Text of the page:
The holidays are characterized as a time of joy and warmth. For some people, they bring sadness and loneliness.
The memories of lost loved ones or relationships, past hurts or simply unexplained low spirits may be especially strong around the holidays. However, there are ways of coping with seasonal blues. According to the article, “Beating the Holiday Blues” by Maud Purcell on psychcentral.com, exercise is a simple but significant way of mitigating sad feelings. Though exercising will not change unhappy circumstances, it helps “fight any chemical causes for your holiday funk,” the article said.
Philanthropy also helps combat depressed moods. According to an oprah.com article, “10 Ways to Beat the Holiday Blues” by Elizabeth Lesser, helping others “is the best antidote to self-pity and seasonal sadness.”
Purcell also echoes this idea. “Instead of feeling glum you’ll find yourself experiencing what the holidays are really about: giving to others,” Purcell said.
Holding on to bitterness can be another source of unhappiness. During the holidays, people come in contact with family members who may have hurt them, and sometimes the interaction is difficult.
In Mark Sichel’s article, “10 Tips to Beat the Holiday Blues,” he advises individuals to let go of grudges. “Do not feel it is helpful or intimate to tell your relative every resentment on your laundry list of grievances,” Sichel said.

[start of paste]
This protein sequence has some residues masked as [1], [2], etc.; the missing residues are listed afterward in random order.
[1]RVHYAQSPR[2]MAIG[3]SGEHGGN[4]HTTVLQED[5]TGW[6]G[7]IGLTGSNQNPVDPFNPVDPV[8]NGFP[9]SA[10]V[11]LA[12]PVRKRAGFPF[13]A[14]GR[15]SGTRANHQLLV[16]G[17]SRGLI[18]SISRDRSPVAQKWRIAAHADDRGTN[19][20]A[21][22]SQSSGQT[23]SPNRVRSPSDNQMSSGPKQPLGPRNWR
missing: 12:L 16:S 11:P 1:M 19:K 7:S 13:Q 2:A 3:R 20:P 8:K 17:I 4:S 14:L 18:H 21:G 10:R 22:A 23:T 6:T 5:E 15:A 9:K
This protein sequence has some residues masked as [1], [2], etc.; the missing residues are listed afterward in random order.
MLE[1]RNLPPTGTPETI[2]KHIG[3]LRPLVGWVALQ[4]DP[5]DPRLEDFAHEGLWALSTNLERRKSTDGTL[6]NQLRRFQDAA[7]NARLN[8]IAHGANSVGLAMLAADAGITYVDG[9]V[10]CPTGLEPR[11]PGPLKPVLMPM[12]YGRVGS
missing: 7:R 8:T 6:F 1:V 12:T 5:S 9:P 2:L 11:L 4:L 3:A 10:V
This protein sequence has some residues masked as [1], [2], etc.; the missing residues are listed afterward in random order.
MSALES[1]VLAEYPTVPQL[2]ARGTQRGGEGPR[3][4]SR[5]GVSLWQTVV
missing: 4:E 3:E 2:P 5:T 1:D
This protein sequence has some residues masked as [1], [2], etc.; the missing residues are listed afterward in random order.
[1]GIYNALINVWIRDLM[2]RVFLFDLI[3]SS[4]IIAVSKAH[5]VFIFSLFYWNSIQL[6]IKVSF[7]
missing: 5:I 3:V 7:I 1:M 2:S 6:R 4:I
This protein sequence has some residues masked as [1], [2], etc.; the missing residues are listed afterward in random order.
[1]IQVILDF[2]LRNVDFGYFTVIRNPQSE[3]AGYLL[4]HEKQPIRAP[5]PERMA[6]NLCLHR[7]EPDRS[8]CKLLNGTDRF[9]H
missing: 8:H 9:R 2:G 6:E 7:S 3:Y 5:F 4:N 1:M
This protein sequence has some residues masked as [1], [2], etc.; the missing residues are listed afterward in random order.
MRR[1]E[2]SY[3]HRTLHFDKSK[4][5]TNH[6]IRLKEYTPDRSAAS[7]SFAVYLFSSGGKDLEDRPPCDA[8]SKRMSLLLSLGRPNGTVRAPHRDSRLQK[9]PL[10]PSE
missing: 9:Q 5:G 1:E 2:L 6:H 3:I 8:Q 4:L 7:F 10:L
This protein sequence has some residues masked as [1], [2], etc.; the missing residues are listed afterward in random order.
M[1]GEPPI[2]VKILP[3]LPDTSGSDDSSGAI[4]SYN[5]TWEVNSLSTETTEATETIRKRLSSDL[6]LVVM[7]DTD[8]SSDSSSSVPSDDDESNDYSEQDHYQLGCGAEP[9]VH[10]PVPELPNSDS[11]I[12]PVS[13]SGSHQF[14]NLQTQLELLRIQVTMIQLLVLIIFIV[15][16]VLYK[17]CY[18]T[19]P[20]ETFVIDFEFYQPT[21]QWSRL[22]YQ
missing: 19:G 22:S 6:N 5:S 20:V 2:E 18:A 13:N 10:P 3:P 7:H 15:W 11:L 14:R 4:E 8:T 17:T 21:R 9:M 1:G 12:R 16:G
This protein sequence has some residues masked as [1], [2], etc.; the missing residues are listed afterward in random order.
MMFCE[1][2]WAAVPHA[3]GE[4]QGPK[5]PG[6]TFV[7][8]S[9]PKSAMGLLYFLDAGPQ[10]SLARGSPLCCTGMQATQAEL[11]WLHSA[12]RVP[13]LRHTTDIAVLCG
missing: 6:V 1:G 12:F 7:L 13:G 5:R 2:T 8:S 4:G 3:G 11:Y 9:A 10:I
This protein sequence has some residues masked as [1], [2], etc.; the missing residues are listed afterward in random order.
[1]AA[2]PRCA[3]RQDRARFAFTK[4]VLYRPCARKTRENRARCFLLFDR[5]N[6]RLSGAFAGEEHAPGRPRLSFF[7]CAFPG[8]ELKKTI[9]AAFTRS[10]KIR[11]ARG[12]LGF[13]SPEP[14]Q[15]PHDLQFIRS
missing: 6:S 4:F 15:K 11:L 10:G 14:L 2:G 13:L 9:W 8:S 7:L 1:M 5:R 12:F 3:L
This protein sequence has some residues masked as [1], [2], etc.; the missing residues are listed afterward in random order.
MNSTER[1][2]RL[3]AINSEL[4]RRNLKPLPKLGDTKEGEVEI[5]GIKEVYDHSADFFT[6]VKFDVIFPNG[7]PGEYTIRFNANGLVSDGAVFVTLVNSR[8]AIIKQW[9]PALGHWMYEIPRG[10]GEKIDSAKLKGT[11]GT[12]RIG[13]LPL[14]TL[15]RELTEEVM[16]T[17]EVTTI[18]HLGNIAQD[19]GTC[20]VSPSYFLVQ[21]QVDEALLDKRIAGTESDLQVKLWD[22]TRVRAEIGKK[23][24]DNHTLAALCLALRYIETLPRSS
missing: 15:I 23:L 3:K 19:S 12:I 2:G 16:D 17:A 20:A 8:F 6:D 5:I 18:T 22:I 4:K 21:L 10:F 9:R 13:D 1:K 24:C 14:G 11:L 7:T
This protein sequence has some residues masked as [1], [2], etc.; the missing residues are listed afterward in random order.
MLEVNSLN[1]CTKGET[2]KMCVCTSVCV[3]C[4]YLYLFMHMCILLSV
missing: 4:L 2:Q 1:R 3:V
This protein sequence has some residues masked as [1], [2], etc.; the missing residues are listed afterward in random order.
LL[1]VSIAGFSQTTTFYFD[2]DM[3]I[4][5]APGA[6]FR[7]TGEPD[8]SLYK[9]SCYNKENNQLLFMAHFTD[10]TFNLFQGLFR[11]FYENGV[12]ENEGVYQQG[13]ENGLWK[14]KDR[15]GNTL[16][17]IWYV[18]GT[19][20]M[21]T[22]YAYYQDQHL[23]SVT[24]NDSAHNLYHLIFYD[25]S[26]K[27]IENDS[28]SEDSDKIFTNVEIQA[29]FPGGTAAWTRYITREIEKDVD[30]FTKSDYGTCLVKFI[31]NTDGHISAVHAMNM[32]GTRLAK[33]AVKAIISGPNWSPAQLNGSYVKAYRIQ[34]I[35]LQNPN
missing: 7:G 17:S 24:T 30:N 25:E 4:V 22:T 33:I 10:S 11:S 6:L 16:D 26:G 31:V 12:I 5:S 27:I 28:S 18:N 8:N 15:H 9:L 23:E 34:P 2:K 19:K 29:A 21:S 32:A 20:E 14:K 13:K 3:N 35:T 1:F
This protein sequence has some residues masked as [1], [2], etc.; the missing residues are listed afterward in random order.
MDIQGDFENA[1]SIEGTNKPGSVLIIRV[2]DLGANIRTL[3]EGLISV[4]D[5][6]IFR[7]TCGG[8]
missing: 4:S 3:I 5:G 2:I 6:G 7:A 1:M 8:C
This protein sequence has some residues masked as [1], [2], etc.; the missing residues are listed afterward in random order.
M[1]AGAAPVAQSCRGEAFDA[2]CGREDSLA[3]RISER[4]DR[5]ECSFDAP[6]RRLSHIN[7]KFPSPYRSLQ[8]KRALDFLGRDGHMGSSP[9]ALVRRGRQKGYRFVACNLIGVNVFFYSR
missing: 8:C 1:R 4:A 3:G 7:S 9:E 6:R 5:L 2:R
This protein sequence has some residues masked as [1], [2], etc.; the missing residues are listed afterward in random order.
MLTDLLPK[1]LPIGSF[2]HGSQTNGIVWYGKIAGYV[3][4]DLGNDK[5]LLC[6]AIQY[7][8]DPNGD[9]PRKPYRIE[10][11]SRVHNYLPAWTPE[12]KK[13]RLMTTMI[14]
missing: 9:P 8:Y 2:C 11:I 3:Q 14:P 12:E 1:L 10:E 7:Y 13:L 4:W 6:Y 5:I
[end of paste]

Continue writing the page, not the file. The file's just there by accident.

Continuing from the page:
Linda Mintle also offers the same advice in her article entitled “How to Beat the Holiday Blues” on cbn.com.
“Even though that person is difficult and maybe even mean at times, you be the person of Christ to that person,” Mintle said.
The arrival of Christmastime can be a reminder of normal family imperfections. Since Christmas is traditionally a family holiday, circumstances like divorces or death are particularly painful.
For those who do not have families to celebrate with or cannot spend the holidays with their families, Purcell suggests thinking outside the box.
“Contrary to popular opinion, there are no rules for how you spend your holidays,” Purcell said. “So if old traditions bring up unhappy memories, start new ones. If you don’t have family, share the holidays with good friends. Don’t wait for them to include you; make them welcome in your home instead.”
As with every painful experience, unburdening oneself in prayer helps in the healing process. Mintle offers her advice concerning managing holiday blues.
“Talk to God, slow yourself down, allow for quiet time; give your mind a chance to rest in the Lord and really focus on who God is and what He says about you,” Mintle said.
It is important to remember that God is a loving Father who deeply cares about his children and that his children are never truly alone. Moreover, another cause of holiday blues is losing sight of the heart of the season: Jesus Christ. Though past or present circumstances are not ideal, keep in mind the true meaning of Christmas: the miracle of Christ’s birth.